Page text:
After eleven months of asking for “all documents of all types” about their Automatic Licence Plate Recognition vehicle surveilliance program, and four months with my complaint in process with the federal Information Commissioner, this week the RCMP Access to Information and Privacy staff finally sent me documents!!!
A handful of documents that is… Well, the RCMP had managed to get my request limited to a small number of requests for specific documents. And here’s what I finally got:
- A copy of a report about ALPR written by several professors and already available on the internet.
- Several letters to and from the federal Privacy Commissioner’s office, which the Privacy Commissioner’s office gave to me two months ago.
- A 2-page “terms and conditions” document for use of ALPR which RCMP staff had already given me four months ago.
- One redacted print-out of one ALPR database record, along with a statement that to get the rest of the data records from Victoria alone would cost me $8,660 in search fees.
That’s it. That’s all.
And to top it off, according to RCMP Access to Information staff, do you know how many emails about ALPR have been sent to or received by Sgt. Warren Nelson, the head of the ALPR program in BC, over the last 7 years as the program has expanded from a few cars to 42 cars? ZERO.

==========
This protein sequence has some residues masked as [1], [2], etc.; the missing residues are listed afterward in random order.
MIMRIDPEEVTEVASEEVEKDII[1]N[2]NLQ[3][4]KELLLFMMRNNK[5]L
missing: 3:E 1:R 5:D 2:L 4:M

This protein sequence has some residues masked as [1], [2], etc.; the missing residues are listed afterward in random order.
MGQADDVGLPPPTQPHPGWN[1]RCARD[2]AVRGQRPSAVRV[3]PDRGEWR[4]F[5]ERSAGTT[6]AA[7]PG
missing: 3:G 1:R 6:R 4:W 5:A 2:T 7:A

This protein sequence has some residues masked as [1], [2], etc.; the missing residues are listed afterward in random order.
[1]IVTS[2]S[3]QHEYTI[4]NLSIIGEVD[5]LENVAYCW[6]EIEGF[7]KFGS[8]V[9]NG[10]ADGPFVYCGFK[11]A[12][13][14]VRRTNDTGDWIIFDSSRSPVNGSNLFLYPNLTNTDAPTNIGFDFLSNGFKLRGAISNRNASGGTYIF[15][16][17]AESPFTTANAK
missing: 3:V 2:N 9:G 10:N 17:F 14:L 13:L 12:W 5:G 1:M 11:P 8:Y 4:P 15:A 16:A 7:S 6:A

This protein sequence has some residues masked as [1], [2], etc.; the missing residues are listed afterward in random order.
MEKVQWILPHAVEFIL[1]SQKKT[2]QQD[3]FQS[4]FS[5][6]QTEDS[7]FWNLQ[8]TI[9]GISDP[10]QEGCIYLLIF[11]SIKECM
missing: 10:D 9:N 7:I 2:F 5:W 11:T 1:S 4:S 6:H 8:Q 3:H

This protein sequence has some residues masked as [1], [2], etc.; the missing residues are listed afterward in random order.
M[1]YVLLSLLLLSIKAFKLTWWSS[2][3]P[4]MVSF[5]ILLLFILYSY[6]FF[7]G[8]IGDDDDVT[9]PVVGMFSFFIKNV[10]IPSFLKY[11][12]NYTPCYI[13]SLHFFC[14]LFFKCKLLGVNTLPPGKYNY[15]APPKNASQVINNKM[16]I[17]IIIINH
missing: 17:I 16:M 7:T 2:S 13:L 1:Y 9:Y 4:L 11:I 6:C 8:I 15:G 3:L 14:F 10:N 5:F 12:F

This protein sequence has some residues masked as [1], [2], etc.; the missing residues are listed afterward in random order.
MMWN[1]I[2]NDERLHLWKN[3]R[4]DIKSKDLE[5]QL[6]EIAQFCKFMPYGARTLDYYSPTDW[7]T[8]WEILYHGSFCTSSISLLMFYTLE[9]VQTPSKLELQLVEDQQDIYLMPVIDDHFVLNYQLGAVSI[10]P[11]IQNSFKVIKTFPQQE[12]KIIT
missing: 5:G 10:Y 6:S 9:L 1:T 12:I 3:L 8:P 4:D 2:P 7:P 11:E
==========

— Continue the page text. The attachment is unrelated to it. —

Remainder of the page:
That’s right. Apparently, Nelson hasn’t even written those emails about ALPR to me that I seem to have copies of. Or else, RCMP ATIP staff have determined that emails to journalists are not public information…
And guess how many meetings the RCMP have had at which ALPR was discussed in the past seven years? You guessed it: ZERO. Or else, they’ve simply never taken any minutes, even once.
Finally, there is, according to the RCMP, no up-to-date operational manual for the RCMP’s ALPR system.
This is a blatant and egregious breaking of the law by the RCMP with regard to public access to information.
It boggles the mind that BC Minister of Justice Shirley Bond just signed the whole province up for another 20 years of this, without getting any oversight and accountability mechanisms built in.